Manchin: No vote on Supreme Court vacancy before Nov. 3
WASHINGTON D.C. — U.S. Sen. Joe Manchin, D-W.Va., said Wednesday he will not be voting to set a precedent if a Supreme Court nomination is made before the election.
Manchin said he is not planning to vote at this time for any nominee to fill the vacancy out of concern the Senate will not have adequate time to vet the nominee and because he believes the process is too politicized.
President Trump has said he will announce a nominee Saturday to succeed Ruth Bader Ginsburg, who passed away last week.
Manchin held a press conference on Zoom and telephone with reporters from around the state to discuss the nomination. He expressed his intent to vote no as a protest to how the situation is being handled, not the qualifications of the nominee.
Manchin, citing history from the Congressional Research Center, said starting Jan. 1 of any election year beginning in 1789, there have only been 13 Supreme Court justice seats that have been empty during that time.
Of the 13, nine came open during the first six months of the year. Of those nine, eight were confirmed and filled while only one was not, Manchin said.
“That was Merrick Garland,” Manchin said of the 2016 nomination by President Barack Obama which the Republican Senate majority refused to take up.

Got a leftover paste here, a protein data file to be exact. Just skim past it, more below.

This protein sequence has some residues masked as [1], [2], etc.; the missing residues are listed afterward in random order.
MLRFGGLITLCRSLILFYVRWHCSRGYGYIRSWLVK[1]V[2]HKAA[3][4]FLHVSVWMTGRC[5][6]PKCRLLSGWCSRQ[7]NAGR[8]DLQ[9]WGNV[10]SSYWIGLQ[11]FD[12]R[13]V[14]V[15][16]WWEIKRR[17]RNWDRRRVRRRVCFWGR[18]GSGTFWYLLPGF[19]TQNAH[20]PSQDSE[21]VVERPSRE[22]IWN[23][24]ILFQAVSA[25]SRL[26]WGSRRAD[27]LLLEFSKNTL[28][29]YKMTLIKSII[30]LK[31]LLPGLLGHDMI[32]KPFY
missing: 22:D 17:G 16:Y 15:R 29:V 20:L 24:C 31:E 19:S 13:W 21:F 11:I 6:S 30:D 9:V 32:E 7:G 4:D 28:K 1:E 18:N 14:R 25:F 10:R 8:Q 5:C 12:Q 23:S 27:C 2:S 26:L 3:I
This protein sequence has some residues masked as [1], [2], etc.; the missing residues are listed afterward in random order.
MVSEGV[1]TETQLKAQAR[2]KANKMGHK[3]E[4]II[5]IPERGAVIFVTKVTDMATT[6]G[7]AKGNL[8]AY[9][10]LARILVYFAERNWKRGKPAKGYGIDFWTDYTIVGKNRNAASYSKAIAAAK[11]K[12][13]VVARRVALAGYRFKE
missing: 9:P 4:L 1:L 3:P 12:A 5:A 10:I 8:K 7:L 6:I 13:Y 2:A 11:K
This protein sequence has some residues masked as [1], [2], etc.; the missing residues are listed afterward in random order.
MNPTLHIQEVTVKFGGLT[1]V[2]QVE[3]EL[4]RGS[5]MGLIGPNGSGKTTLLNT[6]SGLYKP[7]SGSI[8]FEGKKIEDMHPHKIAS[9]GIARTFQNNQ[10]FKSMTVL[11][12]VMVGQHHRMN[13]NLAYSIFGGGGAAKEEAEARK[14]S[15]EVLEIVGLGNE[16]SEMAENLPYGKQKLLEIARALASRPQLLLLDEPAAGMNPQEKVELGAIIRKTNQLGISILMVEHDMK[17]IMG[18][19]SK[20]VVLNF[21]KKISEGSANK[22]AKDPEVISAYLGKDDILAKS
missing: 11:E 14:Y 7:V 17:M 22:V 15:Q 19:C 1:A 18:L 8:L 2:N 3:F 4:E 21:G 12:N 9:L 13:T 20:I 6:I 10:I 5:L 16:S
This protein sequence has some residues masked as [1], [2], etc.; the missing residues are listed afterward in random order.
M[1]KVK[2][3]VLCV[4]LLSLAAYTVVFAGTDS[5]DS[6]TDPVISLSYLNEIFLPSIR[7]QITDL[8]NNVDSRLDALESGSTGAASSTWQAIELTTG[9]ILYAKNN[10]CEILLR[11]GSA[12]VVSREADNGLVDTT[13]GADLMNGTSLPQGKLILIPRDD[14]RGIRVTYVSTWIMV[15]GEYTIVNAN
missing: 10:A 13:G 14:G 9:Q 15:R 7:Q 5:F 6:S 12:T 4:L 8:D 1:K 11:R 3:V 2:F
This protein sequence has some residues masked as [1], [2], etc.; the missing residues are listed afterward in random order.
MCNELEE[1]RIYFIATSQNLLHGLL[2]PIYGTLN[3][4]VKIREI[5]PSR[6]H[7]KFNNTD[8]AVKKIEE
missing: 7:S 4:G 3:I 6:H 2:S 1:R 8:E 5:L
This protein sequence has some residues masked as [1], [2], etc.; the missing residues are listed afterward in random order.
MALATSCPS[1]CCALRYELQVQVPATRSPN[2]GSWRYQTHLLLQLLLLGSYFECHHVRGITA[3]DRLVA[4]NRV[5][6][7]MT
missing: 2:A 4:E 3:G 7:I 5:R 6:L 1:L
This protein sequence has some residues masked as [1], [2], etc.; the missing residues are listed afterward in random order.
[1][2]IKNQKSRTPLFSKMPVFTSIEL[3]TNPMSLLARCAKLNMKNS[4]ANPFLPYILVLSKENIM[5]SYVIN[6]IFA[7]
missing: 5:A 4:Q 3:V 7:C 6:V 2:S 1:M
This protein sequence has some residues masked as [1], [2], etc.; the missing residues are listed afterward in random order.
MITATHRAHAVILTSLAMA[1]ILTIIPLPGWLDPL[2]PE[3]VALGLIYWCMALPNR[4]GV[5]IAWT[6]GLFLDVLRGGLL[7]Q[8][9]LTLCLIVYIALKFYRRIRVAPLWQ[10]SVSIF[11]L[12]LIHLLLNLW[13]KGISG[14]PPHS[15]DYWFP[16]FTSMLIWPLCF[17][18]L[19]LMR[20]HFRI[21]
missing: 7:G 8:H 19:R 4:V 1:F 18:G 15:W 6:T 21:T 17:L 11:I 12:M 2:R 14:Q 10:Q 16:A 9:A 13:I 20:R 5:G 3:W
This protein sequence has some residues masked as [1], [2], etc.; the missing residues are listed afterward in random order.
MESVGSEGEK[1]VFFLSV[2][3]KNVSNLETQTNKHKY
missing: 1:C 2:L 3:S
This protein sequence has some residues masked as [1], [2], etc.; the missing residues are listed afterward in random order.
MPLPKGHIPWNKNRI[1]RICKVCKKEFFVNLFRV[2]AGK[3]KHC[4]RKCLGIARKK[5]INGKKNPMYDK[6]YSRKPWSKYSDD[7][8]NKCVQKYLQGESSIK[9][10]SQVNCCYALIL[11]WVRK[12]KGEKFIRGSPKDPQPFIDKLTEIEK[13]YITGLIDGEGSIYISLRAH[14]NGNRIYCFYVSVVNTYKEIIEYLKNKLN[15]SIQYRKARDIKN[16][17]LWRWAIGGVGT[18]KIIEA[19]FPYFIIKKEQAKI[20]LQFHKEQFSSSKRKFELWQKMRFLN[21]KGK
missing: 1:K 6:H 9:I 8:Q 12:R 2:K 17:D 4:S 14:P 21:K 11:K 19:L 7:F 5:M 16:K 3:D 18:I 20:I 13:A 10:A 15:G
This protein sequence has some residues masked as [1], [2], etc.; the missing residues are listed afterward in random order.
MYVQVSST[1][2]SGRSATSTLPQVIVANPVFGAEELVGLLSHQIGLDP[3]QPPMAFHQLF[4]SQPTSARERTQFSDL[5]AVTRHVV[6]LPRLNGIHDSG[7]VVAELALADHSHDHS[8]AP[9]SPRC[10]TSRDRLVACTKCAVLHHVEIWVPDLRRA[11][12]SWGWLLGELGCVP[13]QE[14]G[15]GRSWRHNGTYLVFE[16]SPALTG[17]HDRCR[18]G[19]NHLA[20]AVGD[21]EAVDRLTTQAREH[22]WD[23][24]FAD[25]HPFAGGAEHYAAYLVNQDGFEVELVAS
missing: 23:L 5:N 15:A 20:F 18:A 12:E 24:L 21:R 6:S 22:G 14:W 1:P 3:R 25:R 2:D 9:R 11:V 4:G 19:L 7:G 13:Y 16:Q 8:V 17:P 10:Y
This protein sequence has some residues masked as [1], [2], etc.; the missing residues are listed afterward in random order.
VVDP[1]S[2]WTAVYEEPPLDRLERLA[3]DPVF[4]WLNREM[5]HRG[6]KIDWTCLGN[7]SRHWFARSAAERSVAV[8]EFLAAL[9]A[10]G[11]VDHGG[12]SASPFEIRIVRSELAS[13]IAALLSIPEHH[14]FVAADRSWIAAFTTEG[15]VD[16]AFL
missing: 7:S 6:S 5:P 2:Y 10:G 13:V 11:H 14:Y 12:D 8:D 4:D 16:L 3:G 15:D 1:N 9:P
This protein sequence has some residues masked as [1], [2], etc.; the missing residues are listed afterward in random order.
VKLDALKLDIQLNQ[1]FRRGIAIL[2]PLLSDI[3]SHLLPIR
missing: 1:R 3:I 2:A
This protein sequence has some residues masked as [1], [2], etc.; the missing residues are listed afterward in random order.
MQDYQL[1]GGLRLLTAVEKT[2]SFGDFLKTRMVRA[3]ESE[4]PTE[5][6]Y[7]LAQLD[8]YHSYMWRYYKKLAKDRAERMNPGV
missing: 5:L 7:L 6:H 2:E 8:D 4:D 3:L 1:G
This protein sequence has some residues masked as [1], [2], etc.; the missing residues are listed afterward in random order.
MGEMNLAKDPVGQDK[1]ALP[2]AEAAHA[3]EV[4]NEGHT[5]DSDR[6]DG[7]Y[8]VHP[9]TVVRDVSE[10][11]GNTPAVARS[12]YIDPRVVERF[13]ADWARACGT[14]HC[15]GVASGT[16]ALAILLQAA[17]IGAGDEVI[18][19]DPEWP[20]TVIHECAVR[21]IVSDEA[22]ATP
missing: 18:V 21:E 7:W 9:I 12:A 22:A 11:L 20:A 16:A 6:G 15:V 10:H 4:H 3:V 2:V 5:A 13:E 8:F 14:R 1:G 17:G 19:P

From July 1 to election day in any election year, only four vacancies on the Supreme Court have come up, Manchin said.
“Of the four none of them were confirmed and filled,” Manchin said.
Presidents John Quincy Adams, Abraham Lincoln and Dwight Eisenhower did not put a nominee forward close to an election, Manchin said. Only President Millard Fillmore put up a nominee, which the Senate tabled and did not consider.
“It was not ethical for them to take it up,” he said.
If this had happened in the first part of the year, Manchin said the Senate would have time to vet a candidate. However, with just over 40 days until the election, Manchin believes this is not the time.
“Right now in the most divisive and toxic atmosphere we have ever had, why do you want to throw so many flames on a divided country,” Manchin said. “Why would you want to burn it even further and scorch it now? I don’t know why. All we are asking for is to wait until the election.”
Manchin quoted many of his Republican colleagues, who in 2016 said they would not move forward on the Garland nomination 10 months before the election.